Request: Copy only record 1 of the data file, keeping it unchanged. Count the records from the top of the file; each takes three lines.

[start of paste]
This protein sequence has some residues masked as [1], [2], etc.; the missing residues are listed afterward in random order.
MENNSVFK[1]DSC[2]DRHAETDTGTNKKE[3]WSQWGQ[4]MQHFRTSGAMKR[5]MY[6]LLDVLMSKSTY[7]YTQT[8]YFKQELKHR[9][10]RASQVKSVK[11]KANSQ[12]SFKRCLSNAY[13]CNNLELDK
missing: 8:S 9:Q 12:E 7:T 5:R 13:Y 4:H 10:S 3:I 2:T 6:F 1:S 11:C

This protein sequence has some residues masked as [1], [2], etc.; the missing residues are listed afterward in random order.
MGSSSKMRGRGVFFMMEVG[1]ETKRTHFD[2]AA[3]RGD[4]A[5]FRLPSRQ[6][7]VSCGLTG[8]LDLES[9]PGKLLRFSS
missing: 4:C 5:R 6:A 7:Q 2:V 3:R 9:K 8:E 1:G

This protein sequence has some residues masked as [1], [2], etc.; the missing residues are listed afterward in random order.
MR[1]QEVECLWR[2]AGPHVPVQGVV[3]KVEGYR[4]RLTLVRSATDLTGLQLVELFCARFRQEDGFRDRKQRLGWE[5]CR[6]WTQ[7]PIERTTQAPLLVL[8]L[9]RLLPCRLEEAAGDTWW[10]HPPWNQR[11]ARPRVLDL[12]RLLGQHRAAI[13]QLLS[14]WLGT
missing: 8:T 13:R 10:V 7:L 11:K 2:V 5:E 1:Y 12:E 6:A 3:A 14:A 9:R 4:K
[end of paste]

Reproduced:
This protein sequence has some residues masked as [1], [2], etc.; the missing residues are listed afterward in random order.
MENNSVFK[1]DSC[2]DRHAETDTGTNKKE[3]WSQWGQ[4]MQHFRTSGAMKR[5]MY[6]LLDVLMSKSTY[7]YTQT[8]YFKQELKHR[9][10]RASQVKSVK[11]KANSQ[12]SFKRCLSNAY[13]CNNLELDK
missing: 8:S 9:Q 12:E 7:T 5:R 13:Y 4:H 10:S 3:I 2:T 6:F 1:S 11:C